In a bid to give one of the Democrat's vital constituencies a lhand, President Obama will issue an executive order today that will cap student loan repayments at 10% of a borrower's monthly income.

Politico:

President Barack Obama said in his weekly address Saturday that he would take action on student loan issues in the coming days, but gave no details. The executive order, first reported by the New York Times, will expand on a 2010 law that capped borrowers’ repayment but left a hole in eligibility for people with older loans. Those left out of that relief include people who borrowed before October 2007 or stopped borrowing by October 2011.

“This makes it simpler to have one set of terms,” said Jason Delisle, director of the New America Foundation’s Federal Education Budget Project. But he pointed out that all borrowers already have the option of basing loan repayments on their income.

Federal student loan debt reached more than $1 trillion last year, an amount that has some economists concerned is creating a chilling effect on spending, home-buying and other economic drivers.

“This is commencement season, a time for graduates and their families to celebrate one of the greatest achievements of a young person’s life,” Obama said Saturday. “But for many graduates, it also means feeling trapped by a whole lot of student loan debt.”

"Trapped" by student loan debt? President Obama is referring to the common practice by lenders of holding a gun to the head of students, forcing them to take on more debt than they are capable of repaying. Or didn't you know that?

The economic reasoning behind the maneuver is questionable, however, Delisle said. The president is making the case that “we need to help [student loan debtors] with debt so they can go into even more debt,” such as taking out a mortgage to buy a home. But student loans already helped these borrowers consume beyond their means, he said.

The executive order will be part of a White House event on student loans planned for Monday. The White House said the change will allow an additional 5 million borrowers with federal student loans to cap their monthly payments at just 10 percent of their income.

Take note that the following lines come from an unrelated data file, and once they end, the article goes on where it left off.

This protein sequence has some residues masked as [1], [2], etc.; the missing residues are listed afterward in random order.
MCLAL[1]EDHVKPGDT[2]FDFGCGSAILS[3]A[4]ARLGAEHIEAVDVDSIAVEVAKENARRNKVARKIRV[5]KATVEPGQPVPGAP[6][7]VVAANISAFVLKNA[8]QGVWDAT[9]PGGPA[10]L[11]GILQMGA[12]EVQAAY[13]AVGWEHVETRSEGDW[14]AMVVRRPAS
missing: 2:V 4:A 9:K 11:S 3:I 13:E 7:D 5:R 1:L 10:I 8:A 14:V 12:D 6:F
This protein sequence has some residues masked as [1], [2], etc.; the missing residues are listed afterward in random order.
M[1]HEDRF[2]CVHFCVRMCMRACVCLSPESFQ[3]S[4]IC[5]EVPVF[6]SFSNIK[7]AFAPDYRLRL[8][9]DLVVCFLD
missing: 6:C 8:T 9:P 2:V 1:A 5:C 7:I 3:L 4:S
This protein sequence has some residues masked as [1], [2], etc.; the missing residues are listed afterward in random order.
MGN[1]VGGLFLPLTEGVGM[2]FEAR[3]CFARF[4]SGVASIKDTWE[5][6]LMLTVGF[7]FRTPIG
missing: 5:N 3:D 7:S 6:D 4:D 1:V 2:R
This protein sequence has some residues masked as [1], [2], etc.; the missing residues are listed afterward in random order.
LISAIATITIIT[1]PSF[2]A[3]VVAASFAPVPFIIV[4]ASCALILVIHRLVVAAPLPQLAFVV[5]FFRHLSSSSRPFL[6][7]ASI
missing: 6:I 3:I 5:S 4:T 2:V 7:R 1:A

Obama’s executive order wouldn’t kick in until December 2015, however, the White House said, to give the Education Department time to propose and enact new regulations.

The Education Department also will renegotiate contracts with federal loan servicers so that they have incentive to keep borrowers from falling behind on payments or defaulting on their loans.

The proportion of borrowers defaulting on their federal student loans within three years of beginning to repay them has been rising for several years running: From fiscal year 2009 to 2010 it rose from 13.4 percent to nearly 15 percent.

With no discernible economic benefit, there's only one reason to make another end run around Congress to get this done; politics. Young people are a vital cog in the Democratic party coalition so making them happy - and willing to vote in November - trumps common sense and rational public policy.

The student loan debt crisis is so bad that some Democrats are talking about a bailout; debt forgiveness along with payments to lenders. I know it's gauche to point out, but back in the 1980's when expanding federal student loan programs was being discussed, many predicted the scenario that is playing out today. It's small comfort that so many were right, but it also should be a lesson in  out of control federal spending